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When we talk about climate, we are talking about time. Not simply about time that appears to be running out, but about how we, as a species, are so poor about judging our relationship with the future.

When we talk about climate, we are talking about time. Not simply about time that appears to be running out, but about how we, as a species, are so poor about judging our relationship with the future.

On Monday at the Roundhouse in London six musicans performed a version of the score of Jem Finer's Longplayer. What they played, on 234 Tibetan bowls, was just a fragment of the complete score. Jem Finer may be a musician better known for his three-minute punk-folk masterpieces as musical lynchpin in The Pogues but  Longplayer, is no three chord wonder. It is designed to play for a thousand years. You can hear a fragment at Trinity Buoy Wharf in London, where the complete score is gradually being played out, note by slow note, by computer.

In America, The Long Now Foundation measures time in millennia. It was founded, as they say, in 01966 by Stewart Brand and a group of friends who included Brian Eno; (it was Eno who gave the organisation its name). They have built a clock [above right] which struck solemnly twice as the new millenium dawned, and will strike next three times at the dawn of New Year's Day 3000AD.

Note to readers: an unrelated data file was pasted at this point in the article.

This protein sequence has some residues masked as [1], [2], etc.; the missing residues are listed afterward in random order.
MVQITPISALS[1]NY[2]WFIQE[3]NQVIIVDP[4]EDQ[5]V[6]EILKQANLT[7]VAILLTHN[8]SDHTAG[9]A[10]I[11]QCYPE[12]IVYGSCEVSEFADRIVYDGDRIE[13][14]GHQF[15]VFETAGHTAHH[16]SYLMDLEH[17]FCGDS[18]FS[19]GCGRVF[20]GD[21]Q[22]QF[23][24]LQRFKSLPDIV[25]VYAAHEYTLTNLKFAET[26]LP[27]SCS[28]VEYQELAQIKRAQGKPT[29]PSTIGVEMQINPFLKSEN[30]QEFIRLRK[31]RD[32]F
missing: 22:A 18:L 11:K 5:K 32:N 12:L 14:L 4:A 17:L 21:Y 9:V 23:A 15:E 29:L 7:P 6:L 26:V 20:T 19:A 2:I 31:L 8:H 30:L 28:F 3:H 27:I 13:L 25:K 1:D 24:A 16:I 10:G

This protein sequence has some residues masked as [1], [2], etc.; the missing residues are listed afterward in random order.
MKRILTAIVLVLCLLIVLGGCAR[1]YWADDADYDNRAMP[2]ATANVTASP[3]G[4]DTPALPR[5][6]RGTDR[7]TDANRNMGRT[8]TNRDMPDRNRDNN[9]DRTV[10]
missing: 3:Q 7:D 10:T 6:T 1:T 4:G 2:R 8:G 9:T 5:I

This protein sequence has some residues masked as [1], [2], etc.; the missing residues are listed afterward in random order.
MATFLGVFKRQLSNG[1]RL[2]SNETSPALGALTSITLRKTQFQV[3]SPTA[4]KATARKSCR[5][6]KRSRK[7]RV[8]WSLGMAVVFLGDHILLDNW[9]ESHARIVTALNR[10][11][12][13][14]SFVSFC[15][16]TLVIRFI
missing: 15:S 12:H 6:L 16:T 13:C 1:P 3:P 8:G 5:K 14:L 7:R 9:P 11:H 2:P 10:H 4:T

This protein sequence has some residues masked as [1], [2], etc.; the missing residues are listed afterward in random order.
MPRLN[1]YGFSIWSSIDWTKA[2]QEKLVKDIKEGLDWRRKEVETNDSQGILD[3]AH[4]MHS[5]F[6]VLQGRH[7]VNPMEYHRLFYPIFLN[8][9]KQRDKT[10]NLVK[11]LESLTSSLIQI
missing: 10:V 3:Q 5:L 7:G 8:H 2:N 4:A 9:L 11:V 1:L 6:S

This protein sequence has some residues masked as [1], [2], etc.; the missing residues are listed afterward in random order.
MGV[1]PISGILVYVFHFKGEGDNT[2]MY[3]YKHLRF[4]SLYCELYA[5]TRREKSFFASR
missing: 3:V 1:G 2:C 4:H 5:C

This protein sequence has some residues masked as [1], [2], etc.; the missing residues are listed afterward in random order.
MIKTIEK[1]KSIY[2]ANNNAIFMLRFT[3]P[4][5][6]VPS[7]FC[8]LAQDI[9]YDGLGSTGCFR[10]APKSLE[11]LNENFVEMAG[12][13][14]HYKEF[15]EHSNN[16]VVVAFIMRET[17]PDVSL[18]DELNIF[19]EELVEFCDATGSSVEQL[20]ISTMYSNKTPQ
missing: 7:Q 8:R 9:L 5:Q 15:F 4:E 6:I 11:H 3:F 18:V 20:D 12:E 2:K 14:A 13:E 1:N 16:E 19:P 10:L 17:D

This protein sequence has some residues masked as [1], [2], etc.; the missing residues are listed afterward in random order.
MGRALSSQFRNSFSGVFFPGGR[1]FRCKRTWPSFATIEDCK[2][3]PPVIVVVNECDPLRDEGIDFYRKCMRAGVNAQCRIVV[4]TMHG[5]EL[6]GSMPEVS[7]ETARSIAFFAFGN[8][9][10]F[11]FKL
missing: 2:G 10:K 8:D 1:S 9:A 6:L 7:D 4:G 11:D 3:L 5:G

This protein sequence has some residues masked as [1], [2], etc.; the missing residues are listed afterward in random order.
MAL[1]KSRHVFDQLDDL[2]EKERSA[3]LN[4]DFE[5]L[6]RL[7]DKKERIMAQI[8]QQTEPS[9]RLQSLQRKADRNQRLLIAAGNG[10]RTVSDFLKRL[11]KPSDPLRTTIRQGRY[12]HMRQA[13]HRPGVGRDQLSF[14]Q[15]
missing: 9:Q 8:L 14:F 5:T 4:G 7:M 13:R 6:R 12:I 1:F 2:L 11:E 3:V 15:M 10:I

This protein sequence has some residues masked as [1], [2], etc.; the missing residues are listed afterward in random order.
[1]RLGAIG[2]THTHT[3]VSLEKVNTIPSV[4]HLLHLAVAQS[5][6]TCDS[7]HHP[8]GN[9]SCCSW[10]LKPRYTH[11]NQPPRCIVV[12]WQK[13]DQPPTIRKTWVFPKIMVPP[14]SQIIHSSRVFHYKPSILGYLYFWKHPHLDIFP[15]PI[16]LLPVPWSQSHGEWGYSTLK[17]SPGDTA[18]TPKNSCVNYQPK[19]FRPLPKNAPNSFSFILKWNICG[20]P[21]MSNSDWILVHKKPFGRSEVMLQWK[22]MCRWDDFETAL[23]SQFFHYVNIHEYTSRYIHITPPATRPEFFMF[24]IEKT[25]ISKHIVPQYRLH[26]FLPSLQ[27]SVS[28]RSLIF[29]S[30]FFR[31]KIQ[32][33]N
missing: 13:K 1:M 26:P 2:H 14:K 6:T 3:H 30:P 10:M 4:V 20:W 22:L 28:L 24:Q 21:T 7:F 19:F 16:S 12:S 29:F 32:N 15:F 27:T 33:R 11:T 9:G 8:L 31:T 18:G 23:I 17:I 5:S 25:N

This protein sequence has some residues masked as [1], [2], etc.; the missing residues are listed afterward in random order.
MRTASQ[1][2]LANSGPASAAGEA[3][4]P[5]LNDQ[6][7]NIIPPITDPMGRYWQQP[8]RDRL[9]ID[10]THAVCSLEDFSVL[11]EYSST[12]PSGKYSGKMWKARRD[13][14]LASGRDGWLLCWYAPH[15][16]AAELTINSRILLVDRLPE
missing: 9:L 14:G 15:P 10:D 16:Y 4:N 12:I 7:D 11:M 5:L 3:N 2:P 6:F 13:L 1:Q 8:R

In 2005 the artist Betinna Furnee set a time lapse camera up on the East Anglian coast. In eight months she filmed the relentless disappearance of land for her artwork Lines of Defense. Only by condensing that event into just under six minutes, by altering our perspective of  time, does the scale of the the erosion become awesome enough to hold our attention.

The paradox of the modern age is that we have been given the power to see for miles and miles, yet most of the time we can only look as far as the end of our nose - or to some apocalyptic future that is beyond our control. For 80,000 human generations we struggled through the Pleistocene era, honing our ability to cope with our immediate needs - food, shelter and sex; in the 500 generations since then we have utterly transformed the planet -  first gradually, then over the last dozen or so at a breakneck speed which now puts our own relationship with earth in danger.